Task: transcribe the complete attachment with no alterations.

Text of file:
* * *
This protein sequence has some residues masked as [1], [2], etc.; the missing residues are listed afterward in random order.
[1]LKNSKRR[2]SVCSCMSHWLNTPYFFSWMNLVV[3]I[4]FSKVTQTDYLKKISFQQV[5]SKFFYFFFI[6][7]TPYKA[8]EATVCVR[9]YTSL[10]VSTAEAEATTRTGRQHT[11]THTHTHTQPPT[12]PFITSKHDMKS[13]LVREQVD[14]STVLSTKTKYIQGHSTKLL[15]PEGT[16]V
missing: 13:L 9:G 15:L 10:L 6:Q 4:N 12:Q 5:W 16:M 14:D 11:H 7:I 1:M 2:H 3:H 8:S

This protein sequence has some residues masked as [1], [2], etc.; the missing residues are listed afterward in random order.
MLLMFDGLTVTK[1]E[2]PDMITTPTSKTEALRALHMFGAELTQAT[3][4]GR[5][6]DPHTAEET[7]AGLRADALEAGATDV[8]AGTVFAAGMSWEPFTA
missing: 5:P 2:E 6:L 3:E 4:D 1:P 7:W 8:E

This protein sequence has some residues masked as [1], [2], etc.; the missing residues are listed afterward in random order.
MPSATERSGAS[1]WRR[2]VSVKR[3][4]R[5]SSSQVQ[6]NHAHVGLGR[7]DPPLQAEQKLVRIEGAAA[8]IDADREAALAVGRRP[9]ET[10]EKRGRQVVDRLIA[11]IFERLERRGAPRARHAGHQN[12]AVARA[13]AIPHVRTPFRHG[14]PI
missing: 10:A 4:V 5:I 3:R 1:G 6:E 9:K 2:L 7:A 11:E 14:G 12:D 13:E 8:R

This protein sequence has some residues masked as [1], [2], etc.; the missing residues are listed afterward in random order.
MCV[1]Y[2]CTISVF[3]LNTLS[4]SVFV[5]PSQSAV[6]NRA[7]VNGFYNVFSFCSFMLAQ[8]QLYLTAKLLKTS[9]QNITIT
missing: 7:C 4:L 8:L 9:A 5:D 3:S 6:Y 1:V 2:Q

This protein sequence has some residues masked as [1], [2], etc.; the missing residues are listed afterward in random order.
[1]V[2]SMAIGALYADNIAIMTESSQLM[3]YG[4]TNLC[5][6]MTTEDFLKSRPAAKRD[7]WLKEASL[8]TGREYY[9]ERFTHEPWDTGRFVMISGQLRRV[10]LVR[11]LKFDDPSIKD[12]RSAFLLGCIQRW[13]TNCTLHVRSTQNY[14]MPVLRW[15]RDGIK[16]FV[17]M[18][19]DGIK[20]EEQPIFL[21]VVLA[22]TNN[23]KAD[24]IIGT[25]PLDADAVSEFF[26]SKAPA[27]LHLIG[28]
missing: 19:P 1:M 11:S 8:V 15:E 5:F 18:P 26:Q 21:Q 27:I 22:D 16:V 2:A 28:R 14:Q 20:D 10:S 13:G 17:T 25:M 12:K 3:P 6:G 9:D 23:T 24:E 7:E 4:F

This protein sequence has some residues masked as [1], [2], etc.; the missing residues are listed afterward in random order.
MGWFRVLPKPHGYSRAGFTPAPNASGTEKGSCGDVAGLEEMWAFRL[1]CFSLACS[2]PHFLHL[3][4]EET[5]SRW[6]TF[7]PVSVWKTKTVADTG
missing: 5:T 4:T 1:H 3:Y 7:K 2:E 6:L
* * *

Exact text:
This protein sequence has some residues masked as [1], [2], etc.; the missing residues are listed afterward in random order.
[1]LKNSKRR[2]SVCSCMSHWLNTPYFFSWMNLVV[3]I[4]FSKVTQTDYLKKISFQQV[5]SKFFYFFFI[6][7]TPYKA[8]EATVCVR[9]YTSL[10]VSTAEAEATTRTGRQHT[11]THTHTHTQPPT[12]PFITSKHDMKS[13]LVREQVD[14]STVLSTKTKYIQGHSTKLL[15]PEGT[16]V
missing: 13:L 9:G 15:L 10:L 6:Q 4:N 12:Q 5:W 16:M 14:D 11:H 7:I 1:M 2:H 3:H 8:S

This protein sequence has some residues masked as [1], [2], etc.; the missing residues are listed afterward in random order.
MLLMFDGLTVTK[1]E[2]PDMITTPTSKTEALRALHMFGAELTQAT[3][4]GR[5][6]DPHTAEET[7]AGLRADALEAGATDV[8]AGTVFAAGMSWEPFTA
missing: 5:P 2:E 6:L 3:E 4:D 1:P 7:W 8:E

This protein sequence has some residues masked as [1], [2], etc.; the missing residues are listed afterward in random order.
MPSATERSGAS[1]WRR[2]VSVKR[3][4]R[5]SSSQVQ[6]NHAHVGLGR[7]DPPLQAEQKLVRIEGAAA[8]IDADREAALAVGRRP[9]ET[10]EKRGRQVVDRLIA[11]IFERLERRGAPRARHAGHQN[12]AVARA[13]AIPHVRTPFRHG[14]PI
missing: 10:A 4:V 5:I 3:R 1:G 6:E 9:K 2:L 7:A 11:E 14:G 12:D 13:E 8:R

This protein sequence has some residues masked as [1], [2], etc.; the missing residues are listed afterward in random order.
MCV[1]Y[2]CTISVF[3]LNTLS[4]SVFV[5]PSQSAV[6]NRA[7]VNGFYNVFSFCSFMLAQ[8]QLYLTAKLLKTS[9]QNITIT
missing: 7:C 4:L 8:L 9:A 5:D 3:S 6:Y 1:V 2:Q

This protein sequence has some residues masked as [1], [2], etc.; the missing residues are listed afterward in random order.
[1]V[2]SMAIGALYADNIAIMTESSQLM[3]YG[4]TNLC[5][6]MTTEDFLKSRPAAKRD[7]WLKEASL[8]TGREYY[9]ERFTHEPWDTGRFVMISGQLRRV[10]LVR[11]LKFDDPSIKD[12]RSAFLLGCIQRW[13]TNCTLHVRSTQNY[14]MPVLRW[15]RDGIK[16]FV[17]M[18][19]DGIK[20]EEQPIFL[21]VVLA[22]TNN[23]KAD[24]IIGT[25]PLDADAVSEFF[26]SKAPA[27]LHLIG[28]
missing: 19:P 1:M 11:S 8:V 15:E 5:F 18:P 26:Q 21:Q 27:I 22:D 16:V 2:A 28:R 14:Q 20:D 10:S 13:G 17:T 25:M 12:K 3:P 6:G 9:D 23:T 24:E 7:E 4:F

This protein sequence has some residues masked as [1], [2], etc.; the missing residues are listed afterward in random order.
MGWFRVLPKPHGYSRAGFTPAPNASGTEKGSCGDVAGLEEMWAFRL[1]CFSLACS[2]PHFLHL[3][4]EET[5]SRW[6]TF[7]PVSVWKTKTVADTG
missing: 5:T 4:T 1:H 3:Y 7:K 2:E 6:L